What would be a "Transformational Projects Action Plan" for DC's cultural ecosystem
Tomorrow the city is releasing its first Cultural Plan. (In the past, there was the independent Downtown Arts Plan produced in the 1990s, and a cultural plan for the U Street area c. 2004.)
Thursday, April 4th 2019
6pm - 7:30pm
2020 Shannon Place SE
I commented voluminously on the original draft, which overall didn't impress me.
I haven't seen the new document (after comments were due at the end of February the website for the cultural plan hadn't been updated til sometime yesterday). While it did identify some important issues, the recommendations were pretty weak, with little sense of urgency.
Hopefully the final plan is better. The updated website says there are:
28 policy and 8 investment recommendationsVision plans to accomplish quantum change: Transformational Projects Action Planning. Separately, over time, I've developed an approach to master or comprehensive planning that I now call transformational projects action planning. As part of master plans, I propose setting up a key set of big projects to focus on, projects with multiplicative and scalar benefits.
These are the most recent expressions:
-- "(Big Hairy) Projects Action Plan(s) as an element of Comprehensive/Master Plans," 2017
-- "Why can't the "Bilbao Effect" be reproduced? | Bilbao as an example of Transformational Projects Action Planning," 2017
-- "Downtown Edmonton cultural facilities development as an example of "Transformational Projects Action Planning" 2018
-- "Minneapolis Super Bowl: Urban Revitalization and Transformational Projects Action Planning," 2018
The basic idea is that a master plan should include a set of big, hairy audacious projects (like "big hairy audacious goals") to spur revitalization and community improvement in a substantive way.
TPAPs should be implemented at multiple scales:
(1) city/county wide as part of a master plan;
(2) within functional elements of a master plan such as transportation, housing, or economic development; and
(3) within a specific project (e.g., how do we make this particular library or transit station or park or neighborhood "great"?).
DC has relied on federal institutions to provide its culture. My basic point about DC's cultural ecosystem is that it is severely underdeveloped, because for most of the city's history, it's relied on federal museums and nationally-focused cultural institutions to "do its culture for it."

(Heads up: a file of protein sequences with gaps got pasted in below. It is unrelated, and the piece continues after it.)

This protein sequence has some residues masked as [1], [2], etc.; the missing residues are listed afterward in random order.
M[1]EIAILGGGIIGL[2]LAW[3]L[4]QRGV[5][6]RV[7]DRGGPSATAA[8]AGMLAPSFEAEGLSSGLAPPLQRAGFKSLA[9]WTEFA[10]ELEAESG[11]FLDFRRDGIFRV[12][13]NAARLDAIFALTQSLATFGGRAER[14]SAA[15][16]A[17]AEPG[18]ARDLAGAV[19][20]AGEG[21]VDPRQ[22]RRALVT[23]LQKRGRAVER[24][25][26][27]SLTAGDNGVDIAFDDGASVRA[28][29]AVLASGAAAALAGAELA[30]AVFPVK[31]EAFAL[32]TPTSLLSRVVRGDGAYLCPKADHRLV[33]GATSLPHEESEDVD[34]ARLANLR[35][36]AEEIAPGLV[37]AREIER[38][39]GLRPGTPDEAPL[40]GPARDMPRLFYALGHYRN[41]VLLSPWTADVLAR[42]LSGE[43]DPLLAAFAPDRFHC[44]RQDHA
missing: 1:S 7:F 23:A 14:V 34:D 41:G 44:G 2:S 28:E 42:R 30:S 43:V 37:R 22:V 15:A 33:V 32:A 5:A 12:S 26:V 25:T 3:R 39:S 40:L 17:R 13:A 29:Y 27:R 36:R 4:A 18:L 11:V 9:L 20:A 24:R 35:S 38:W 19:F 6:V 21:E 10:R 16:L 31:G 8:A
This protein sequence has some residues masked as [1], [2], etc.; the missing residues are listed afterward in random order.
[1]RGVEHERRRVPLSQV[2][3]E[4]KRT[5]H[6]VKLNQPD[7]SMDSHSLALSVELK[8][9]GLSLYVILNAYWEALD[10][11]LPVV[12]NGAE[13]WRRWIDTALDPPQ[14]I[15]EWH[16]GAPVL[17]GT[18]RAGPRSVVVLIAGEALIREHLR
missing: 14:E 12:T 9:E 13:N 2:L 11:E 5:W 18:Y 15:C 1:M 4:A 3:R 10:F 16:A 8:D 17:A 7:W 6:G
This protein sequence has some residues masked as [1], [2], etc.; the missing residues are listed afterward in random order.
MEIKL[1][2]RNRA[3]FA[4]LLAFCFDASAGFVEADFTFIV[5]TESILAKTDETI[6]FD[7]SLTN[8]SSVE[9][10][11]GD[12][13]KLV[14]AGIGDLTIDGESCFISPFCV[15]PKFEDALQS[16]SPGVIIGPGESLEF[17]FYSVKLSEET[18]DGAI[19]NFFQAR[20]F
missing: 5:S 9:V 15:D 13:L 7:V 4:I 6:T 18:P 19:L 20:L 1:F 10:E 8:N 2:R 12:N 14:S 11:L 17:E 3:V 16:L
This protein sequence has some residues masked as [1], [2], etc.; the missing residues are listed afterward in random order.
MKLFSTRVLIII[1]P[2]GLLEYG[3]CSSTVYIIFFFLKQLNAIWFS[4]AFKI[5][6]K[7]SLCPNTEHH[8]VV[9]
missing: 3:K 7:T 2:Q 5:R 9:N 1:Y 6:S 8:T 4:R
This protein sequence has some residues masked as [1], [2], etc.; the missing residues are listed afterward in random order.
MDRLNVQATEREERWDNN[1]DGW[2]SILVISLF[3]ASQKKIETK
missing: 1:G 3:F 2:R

This is a problem because those institutions mostly present arts produced "somewhere else" and they focus on presentation as opposed to "production now."
How to build a local arts ecosystem: focus on creating a network or system rather than one-off and temporary endeavors. I wrote about this in 2015 in "Building the arts and culture ecosystem in DC: Part One, sustained efforts vs. one-off or short term initiatives":
Creating an integrated ecosystem of arts and cultural organizations. The paper reads well enough six years later, but I realize that I neglected to make clear a basic point that is unmentioned, which undergirds this argument (and virtually everything else I write).
That is the necessity of a networked system, in this case comprised of arts and cultural organizations, supporting the development and maintenance of the local cultural sector.
I take thinking in terms of systems and structures and processes for granted, but maybe it is too subtle for others to see.
Temporary efforts don't contribute to the long term. So much of what happens in DC's local arts scene is ephemeral and isn't well focused on building a stronger and greater whole.
One example is Artomatic. I think Artomatic--[deleted]--is really cool. It's a big extravanganza featuring hundreds of artists, performances, and talks in a "temporary space," and lasts for about six weeks.
But based on my focus on structural and social change and empowered civic participation, and adding to that the more academic perspectives of the Growth Machine (sociology) and Urban Regime (political science) theories about how cities work politically, I argue in favor of a focus on "sustained efforts" aiming to achieve significant outcomes.
Applied to arts and culture the aim should be creating an integrated framework of cultural institutions (aping the idea of the integrated public realm framework that I write about frequently in a variety of contexts).
Therefore my criticism is that the city's cultural sector isn't well developed, isn't focused on the long term and sustainability, and the focus on events--like Artomatic or "Art all Night" or "temporariums"--rather than on institutions and organizations, while neat, doesn't contribute substantively to the creation of a healthy arts ecosystem.
Element of the This is Clapham cultural map produced by Jenni Sparks.
Thinking about the forthcoming Cultural Plan, I decided to put forward a list of transformational projects that would combine to build a sustainable and hopefully thriving local cultural ecosystem separate from but complementing and extending the federal/national cultural ecosystem.
The basic idea is that the cultural ecosystem needs anchoring institutions as laid out in "Reprinting with a slight update, 'Arts, culture districts and revitalization'," first published in 2009.